He tapped out the command to slide back the heat shield. A soft, rose-tinted light flooded the room. Large cracks ran across the window, refracting the sight before him: rolling plains of tall grass, scattered groves of woodland, and in the distance, a range of mountains like faint shadows against a rising sun. It reminded him of the computer-generated holograms of old Earth, before the explosion of technology had wiped out nearly every natural habitat. But there were no signs of civilization—no roads, no buildings, not even a fence.
Caleb turned his chair to inspect the bridge in more detail. Except for the cracked window and the layer of dust, it looked no different from when they began their journey. He ran a hand through his hair, felt locks dangling over his ears; a thick stubble of beard covered his chin. During artificial hibernation, all cellular growth slowed to the tiniest fraction of its usual rate.
His stomach tightened in apprehension. Several cabinets lined the hull to his right, including one near the back labeled EMERGENCY RATIONS. He shot from his chair, squatted in front, and touched a square blue light in the upper right corner of the panel. The cabinet vibrated a few times, groaned as if in protest, and slid open.
A foul, musty stench wafted up his face. He drew back, wrinkling his nose, then leaned forward to investigate. The protein wafers, the shrink-wrapped meals, the vitamin packets—everything had decomposed into an unrecognizable pile of debris. Even the plastic water bottles had dried up and decayed to faint yellow silhouettes.
Something’s wrong. No one’s survived that long in artificial hibernation.
He turned his gaze through the window again, tears blurring his vision as he realized their predicament. Other than the emergency food kits inside their capsules, all the organic matter in the ship had turned to dust. Only the machinery had survived, drawing on the ship’s cold fusion reactor, a power source that might still be alive a thousand years after he was gone.
Gone. Like Warren.
A faint hiss down the hall interrupted his thoughts. A vague misgiving crept over him, and he swiveled around to face the first chair.
Caleb shot up and ran from the bridge, heart pounding, every sense on full alert. “Warren!”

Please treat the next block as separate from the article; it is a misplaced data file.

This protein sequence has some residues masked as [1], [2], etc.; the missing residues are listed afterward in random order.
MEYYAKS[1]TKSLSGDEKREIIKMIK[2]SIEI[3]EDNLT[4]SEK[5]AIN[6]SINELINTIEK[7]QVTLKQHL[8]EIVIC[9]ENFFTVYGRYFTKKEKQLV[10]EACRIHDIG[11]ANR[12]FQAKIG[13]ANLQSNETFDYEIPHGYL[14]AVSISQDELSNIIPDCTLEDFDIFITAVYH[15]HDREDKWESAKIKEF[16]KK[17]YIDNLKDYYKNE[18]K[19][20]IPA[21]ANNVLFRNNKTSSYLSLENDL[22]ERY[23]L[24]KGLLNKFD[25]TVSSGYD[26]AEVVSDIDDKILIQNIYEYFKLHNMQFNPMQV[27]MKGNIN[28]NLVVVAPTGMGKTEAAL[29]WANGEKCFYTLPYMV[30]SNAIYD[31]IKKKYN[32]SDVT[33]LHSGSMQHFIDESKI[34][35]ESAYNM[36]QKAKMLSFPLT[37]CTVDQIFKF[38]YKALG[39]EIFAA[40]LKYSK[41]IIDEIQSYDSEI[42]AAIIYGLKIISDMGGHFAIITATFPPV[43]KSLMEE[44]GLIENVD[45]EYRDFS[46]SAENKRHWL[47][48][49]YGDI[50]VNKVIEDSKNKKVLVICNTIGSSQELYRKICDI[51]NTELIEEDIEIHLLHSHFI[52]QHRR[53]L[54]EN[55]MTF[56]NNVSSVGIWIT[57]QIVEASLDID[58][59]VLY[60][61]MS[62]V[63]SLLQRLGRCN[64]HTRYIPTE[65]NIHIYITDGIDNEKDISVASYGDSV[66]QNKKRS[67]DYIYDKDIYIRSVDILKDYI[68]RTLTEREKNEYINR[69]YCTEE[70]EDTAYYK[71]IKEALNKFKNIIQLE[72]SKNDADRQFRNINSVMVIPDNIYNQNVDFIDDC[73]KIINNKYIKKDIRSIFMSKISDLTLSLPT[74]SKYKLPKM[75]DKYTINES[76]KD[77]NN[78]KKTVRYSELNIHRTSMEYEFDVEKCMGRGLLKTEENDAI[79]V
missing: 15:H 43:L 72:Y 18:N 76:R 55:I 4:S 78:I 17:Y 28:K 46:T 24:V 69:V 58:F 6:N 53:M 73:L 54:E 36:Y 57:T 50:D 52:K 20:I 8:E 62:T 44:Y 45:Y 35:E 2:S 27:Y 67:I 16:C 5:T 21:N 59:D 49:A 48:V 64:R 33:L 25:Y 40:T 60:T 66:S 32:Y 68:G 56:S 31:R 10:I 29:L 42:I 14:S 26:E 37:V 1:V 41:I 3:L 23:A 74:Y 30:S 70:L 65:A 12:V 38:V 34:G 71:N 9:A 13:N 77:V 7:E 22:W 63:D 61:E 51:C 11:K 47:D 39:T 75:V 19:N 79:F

A sudden breeze against his face brought him to a halt. The airlock doors stood open. Daylight struck the opposite wall, and the rich odor of plant life, at once both strange and familiar, filled his nostrils. He ran through the hatch, stumbled over a mound of soil churned up by the hull, and stopped to get his bearings.
To his left, the ship’s skin glared in the early sunlight. To his right, past the scorched and battered stern, a long scar marred the rolling grassland for half a mile at least. Far beyond, a solitary peak hovered like a dark cloud above the mist-cloaked horizon.
Warren knelt in the tall grass a short distance from the hatch, digging at something that had caught his attention. The joy of even a partial recovery brought a lump to Caleb’s throat.
Puzzled, Caleb glanced back through the open hatch, then walked over to his son. Warren’s nose was smeared with dirt where he had rubbed it. It triggered a flood of memories: a tiny hand gripping Caleb’s finger, the long hikes across the vanishing tundra, the boyish hug that always welcomed him home. But no spark of intelligence remained in those bright blue eyes, no recognition of the disasters they had survived—both here and on Earth.
Caleb’s brief hope drowned in a wave of bitterness. Some leftover fluke of his mind opened the hatch, nothing more. Get a grip on yourself.
Warren pointed to the ground by his knees. A silver gleam caught Caleb’s attention, and he bent close.
“Nothing wrong with your vision, that’s for sure,” he said, struggling to quell his voice. “Let’s see what you’ve found.” The grass was stiff and dry, and he forced his fingers down to extract the object out of a tangle of roots.
It was a large coin. At first Caleb smiled, and almost pocketed it without thinking. Then he stared and brought the disc closer.